Eagles Take Game One In Regional

In what may be the biggest victory in the history of BC baseball, the Eagles roared back in the ninth inning to beat Texas State 8-to-7. The Eagles scored six runs in the top of the ninth to advance to the winners bracket. They face #1 Texas tonight at 7:00 PM.

In pre-game interviews, Boston College head coach Mik Aoki said that Friday's NCAA tournament opener against Texas State would come down to two key factors: defense, because Texas State's powerful offense couldn't be given any more outs, and capitalizing on offensive opportunities, because their pitchers tended to give up a lot of base runners, but bear down to keep them from scoring.

For the first eight innings of Friday's game at Disch-Falk Field, the Eagles were guilty on both counts. Through eight innings, BC had committed two errors. They left two men on base in each of the second and third innings, and Tony Sanchez hit into a critical double play in the eighth just as BC seemed to be mounting a comeback.

Through eight innings, BC also had seven hits.

But after the ninth, BC had 14.

In what has become the biggest win in program history, the Eagles rallied back from a 5-2 deficit to score six runs in the ninth and take an 8-5 lead. Closer Mike Belfiore was shaky in the home half of the ninth and allowed the Bobcats to make it 8-7, but he was able to close out the game, pushing BC into the winners bracket, where they will now face Texas on Saturday night at 7 p.m.

"You just try to go up there with a good approach and stay relaxed," said Aoki. "I thought we were a little tense early on and we got relaxed later. When we put the first two batters on in the inning, we felt like we were in a pretty good place."

Barry Butera started the ninth inning rally with a base hit off of reliever Tyler Brundridge. Andrew Lawrence followed up with another base hit, putting runners on the corners.

Still, Texas State stuck with Brundridge while closer Michael Russo tossed in the bullpen. Mike Sudol brought out the hook with a double to left that brought home Butera and put the tying runs in scoring position with nobody out.

Brundridge then gave way to Russo, who proceeded to give up the most memorable home run in Eagles history.

John Spatola smacked Russo's offering to right field, hitting a no-doubt, line drive home run that instantly turned the game around and put BC up 6-5.

"I wasn't thinking home run when I was up at bat," said Spatola, who went 2-for-4 on the day. "We started off the inning with three base hits, and with runners on second and third, down by two with no outs, you just want to put the ball in play. If you get a hit, that's even better because you can score both of them. But there was really little I could do that wouldn't be successful, so I was mainly just relaxed."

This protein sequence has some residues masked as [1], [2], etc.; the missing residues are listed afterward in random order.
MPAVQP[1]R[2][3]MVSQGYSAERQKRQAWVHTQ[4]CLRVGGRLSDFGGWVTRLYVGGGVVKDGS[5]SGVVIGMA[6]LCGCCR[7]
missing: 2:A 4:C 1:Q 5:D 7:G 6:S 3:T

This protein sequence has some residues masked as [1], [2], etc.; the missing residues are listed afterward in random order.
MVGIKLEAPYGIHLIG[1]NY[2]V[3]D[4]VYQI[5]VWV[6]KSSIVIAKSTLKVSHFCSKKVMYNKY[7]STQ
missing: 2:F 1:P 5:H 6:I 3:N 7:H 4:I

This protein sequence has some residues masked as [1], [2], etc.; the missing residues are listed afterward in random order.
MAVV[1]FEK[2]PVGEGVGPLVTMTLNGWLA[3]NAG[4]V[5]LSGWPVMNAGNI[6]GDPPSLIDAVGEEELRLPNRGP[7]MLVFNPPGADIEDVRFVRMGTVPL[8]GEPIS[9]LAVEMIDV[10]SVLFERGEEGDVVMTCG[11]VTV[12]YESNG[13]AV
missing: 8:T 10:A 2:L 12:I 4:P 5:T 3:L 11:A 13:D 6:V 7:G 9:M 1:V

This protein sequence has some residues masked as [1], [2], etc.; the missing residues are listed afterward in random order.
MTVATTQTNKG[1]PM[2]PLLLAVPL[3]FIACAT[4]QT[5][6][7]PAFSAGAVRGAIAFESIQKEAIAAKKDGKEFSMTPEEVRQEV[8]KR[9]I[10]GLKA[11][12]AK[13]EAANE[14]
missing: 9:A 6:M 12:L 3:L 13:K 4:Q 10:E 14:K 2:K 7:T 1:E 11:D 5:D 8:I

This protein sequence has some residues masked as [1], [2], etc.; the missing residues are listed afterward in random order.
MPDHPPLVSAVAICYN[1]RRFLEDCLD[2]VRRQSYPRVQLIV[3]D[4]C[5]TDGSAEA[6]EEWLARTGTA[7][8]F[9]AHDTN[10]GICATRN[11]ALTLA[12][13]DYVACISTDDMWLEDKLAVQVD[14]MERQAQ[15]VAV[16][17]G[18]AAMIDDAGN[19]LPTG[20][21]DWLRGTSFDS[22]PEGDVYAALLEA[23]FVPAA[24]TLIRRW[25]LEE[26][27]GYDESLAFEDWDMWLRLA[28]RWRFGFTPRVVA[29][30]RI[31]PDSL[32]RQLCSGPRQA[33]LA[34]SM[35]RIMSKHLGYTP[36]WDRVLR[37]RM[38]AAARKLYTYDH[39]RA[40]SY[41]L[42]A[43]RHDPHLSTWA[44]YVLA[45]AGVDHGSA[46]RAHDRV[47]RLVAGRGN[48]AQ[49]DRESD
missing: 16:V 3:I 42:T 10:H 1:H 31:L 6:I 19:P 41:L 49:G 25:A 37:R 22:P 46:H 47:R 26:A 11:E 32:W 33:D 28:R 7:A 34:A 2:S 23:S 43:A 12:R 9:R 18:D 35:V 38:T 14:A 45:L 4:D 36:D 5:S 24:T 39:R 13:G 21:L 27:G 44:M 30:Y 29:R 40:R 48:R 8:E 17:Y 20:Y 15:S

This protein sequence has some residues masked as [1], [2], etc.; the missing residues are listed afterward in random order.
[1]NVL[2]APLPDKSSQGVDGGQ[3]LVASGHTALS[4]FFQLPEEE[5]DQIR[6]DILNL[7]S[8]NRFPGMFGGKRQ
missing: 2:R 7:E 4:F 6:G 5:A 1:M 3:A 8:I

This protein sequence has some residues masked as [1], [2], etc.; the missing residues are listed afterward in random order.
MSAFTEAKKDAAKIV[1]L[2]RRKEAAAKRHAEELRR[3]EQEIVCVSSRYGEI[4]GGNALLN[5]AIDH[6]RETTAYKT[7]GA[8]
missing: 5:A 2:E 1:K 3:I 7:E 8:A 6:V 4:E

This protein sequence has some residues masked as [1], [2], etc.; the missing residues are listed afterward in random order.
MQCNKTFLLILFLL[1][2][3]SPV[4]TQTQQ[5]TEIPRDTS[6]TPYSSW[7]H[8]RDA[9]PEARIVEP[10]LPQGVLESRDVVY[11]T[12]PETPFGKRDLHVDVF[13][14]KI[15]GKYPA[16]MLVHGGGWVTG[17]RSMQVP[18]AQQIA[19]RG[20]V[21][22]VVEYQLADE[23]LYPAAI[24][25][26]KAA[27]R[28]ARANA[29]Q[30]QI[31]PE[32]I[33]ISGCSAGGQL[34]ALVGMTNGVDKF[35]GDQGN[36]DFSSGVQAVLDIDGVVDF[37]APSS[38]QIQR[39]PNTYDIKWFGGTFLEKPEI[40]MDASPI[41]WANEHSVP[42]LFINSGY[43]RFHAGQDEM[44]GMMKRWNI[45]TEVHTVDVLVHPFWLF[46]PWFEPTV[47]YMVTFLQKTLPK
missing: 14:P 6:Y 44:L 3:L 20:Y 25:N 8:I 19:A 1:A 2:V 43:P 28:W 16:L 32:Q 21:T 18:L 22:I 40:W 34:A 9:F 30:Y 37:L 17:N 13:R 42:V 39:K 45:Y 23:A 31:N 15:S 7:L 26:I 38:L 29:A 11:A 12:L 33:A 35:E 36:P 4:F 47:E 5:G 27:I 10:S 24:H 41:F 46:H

"In the third inning when I got a single, that was the biggest hit of my life because this is an NCAA regional," he said. "Then the home run surpassed that."

The Eagles weren't done in the ninth, pounding out two more runs, which would prove to be crucial. Rob Anston singled after Spatola's homer. One out later, Tony Sanchez got his first ever NCAA tournament hit, a double to right that plated the speedy Anston and put BC up 7-5.

Mike Belfiore singled home Sanchez to make it 8-5, then had to turn himself around right away to come in and pitch the bottom of the ninth.

As always seems to be the case with Boston College athletics, it was an adventure – but Belfiore escaped a ninth inning jam to preserve the win.

A two-run home run by Paul Goldschmidt made it 8-7 with nobody out. Pinch hitter Adam Witek then worked a walk and was pushed up to second base on Spenser Dennis's sacrifice bunt, but Belfiore got the next two men to end the game, striking out Lance Loftin for the game's final out.

BC starter J.B. MacDonald had some trouble against the potent Texas State offense, giving up five runs on nine hits in 6.1 innings. Kevin Moran allowed an inherited runner to score, but Nate Bayuk and Chris Kowalski saved the day for the Eagles, combining for 1.1 innings of scoreless, one-hit relief preceding BC's comeback.

Kowalski (4-1) got credit for the win.

BC never led until Spatola's homer cleared the fence in the ninth, falling behind 1-0 in the first inning. They tied the game in the third on a Mickey Wiswall RBI single, but fell behind again in the fourth, 2-1.

"Texas State did exactly what we expected them to do," said Aoki. They competed like crazy in the batter's box. They put a ton of balls in play. They didn't strike out much, and they kept the innings going. But I think on the flipside, we did a good job of keeping it within striking distance because they put a lot of pressure on us through those first six or seven innings."

With Texas's 3-1 victory over Army in the night game, BC will face the hosts – currently ranked #1 in the country – in Saturday night's game. Pat Dean will pitch for BC.

Boston College alumni are hoping for a repeat of 1976, when the Eagles' unheralded football team beat #1 Texas 14-13 to stun the college football world and open eyes around the country to the Jesuit school from the Northeast.

"I'm hoping that we can carry a little momentum into tomorrow," said Aoki. "But at this stage of the game there are no let-down games."

"You're playing for a national championship, and this is the first stage of it."


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